It’s not just about the dog itself, either. Dining al fresco in the summer just hits different. And hot dogs are a staple of summers greatest outdoor meals: the dog precariously balanced on the overloaded plastic plate at the cookout, the golf course hot dog scarfed down between the front and back nine because you forgot to eat breakfast, the 12 dollar dog at the afternoon ballgame you only bought because you’re hammered, wolfing down a rescue hot dog from the snack stand at the beach so you don’t get alcohol poisoning. I could go on and on.
One of the most beautiful things about the hot dog is it’s both versatile and humble. You can dress them up with lavish toppings and all the accoutrement and trappings of fine dining. Or you can keep it minimal, just some ketchup and mustard, and it’s still just as good. People have riffed on hot dogs endlessly, to the point where things like corn dogs and chili dogs have carved out their own little niches in our culinary consciousness.
Hot dogs are also a uniquely American. Sure, virtually every culture on planet earth created a sausage-like meat product of their own centuries before America did with greater effect and panache. But what’s more American than grinding up all the nasty leftover parts of a pig into a gelatinous goo, shaping it into a phallus, and claiming with an unshakeable bravado that this abomination is in fact the pinnacle of meat products?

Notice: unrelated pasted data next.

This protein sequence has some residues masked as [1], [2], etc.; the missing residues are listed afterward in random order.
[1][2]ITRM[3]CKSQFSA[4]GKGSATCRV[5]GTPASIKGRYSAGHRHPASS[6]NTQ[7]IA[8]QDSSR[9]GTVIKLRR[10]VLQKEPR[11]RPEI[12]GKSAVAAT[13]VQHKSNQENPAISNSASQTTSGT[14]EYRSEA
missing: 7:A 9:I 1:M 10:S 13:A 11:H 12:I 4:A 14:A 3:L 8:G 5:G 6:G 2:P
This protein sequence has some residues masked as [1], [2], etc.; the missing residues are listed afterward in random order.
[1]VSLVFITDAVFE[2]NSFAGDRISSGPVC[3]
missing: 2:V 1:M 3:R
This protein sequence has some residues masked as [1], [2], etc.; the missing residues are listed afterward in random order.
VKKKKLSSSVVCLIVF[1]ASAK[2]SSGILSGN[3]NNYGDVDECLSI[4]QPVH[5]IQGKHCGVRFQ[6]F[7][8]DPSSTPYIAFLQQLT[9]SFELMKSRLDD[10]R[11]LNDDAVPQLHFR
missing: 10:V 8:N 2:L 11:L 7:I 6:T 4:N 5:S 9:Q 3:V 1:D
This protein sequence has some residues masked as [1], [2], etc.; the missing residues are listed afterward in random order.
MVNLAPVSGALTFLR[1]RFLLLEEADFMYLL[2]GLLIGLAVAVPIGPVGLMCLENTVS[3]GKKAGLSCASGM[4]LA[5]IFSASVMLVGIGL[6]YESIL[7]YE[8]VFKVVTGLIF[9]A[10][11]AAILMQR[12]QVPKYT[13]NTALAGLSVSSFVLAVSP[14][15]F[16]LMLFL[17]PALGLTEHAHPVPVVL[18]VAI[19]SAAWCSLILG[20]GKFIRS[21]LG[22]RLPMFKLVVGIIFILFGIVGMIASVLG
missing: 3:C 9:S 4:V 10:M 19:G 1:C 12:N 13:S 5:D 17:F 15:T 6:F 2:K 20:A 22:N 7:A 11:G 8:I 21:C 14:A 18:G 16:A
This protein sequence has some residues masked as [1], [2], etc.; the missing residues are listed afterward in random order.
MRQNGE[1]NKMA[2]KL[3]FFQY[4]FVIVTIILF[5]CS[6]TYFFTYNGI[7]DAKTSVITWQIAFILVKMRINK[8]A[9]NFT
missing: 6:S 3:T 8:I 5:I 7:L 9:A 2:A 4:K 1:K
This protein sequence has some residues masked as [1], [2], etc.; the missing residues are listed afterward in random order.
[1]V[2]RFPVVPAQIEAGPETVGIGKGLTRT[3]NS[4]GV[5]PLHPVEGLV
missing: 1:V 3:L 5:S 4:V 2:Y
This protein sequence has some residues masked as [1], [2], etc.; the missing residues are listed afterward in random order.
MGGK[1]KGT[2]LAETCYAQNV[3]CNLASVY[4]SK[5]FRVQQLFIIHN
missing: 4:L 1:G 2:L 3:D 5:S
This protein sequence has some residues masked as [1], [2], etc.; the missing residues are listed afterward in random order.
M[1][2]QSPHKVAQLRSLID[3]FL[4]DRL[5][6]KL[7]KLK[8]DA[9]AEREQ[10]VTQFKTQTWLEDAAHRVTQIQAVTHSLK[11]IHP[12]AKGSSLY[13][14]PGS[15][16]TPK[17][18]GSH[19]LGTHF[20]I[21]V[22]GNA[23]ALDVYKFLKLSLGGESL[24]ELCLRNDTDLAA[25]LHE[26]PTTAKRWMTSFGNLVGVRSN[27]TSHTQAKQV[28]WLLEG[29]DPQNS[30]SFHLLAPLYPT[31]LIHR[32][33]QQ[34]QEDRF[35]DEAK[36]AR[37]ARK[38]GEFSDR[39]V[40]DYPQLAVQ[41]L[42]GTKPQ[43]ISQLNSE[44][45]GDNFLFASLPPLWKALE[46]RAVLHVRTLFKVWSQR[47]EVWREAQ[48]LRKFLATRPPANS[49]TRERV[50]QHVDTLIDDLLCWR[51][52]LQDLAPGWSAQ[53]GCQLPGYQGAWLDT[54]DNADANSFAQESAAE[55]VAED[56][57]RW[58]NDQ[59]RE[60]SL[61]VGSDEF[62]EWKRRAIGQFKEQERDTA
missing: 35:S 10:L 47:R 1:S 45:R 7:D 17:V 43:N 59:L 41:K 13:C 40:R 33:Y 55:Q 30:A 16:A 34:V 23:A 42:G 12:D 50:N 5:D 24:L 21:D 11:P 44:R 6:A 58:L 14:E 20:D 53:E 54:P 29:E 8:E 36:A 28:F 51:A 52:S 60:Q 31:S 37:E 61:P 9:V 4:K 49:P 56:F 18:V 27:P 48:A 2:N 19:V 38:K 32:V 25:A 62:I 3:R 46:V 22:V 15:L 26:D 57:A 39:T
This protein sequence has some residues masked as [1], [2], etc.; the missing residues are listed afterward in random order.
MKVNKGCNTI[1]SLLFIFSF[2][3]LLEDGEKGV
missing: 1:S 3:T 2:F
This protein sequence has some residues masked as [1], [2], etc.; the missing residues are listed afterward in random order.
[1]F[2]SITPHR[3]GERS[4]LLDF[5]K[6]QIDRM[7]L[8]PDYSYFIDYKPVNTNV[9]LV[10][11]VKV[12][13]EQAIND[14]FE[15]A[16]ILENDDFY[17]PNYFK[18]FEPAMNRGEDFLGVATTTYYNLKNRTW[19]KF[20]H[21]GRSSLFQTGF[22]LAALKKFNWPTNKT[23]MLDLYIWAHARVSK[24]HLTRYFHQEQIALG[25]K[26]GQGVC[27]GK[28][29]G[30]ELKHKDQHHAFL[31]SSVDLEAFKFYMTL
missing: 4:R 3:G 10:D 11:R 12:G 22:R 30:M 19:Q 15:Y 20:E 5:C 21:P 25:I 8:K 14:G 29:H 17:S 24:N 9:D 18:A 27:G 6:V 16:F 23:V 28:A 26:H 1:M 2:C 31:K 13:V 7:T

I was partly inspired by a Workaholics episode from 2014 where Adam decides to eat 1,000 hot dogs in one week to answer the age old question: “Are hot dogs as good for you as they say they are, or are they just ok for you?” 1,000 in a week was a little much. You would probably die of sodium poisoning or something. But 100? Over the course of the whole summer? That was a challenge that would be difficult but not impossible. 100 is a nice round number. I envisioned myself like Wilt Chamberlain, face covered in mustard holding a piece of paper with a hastily scrawled “100” on it. I began to turn it over in my mind.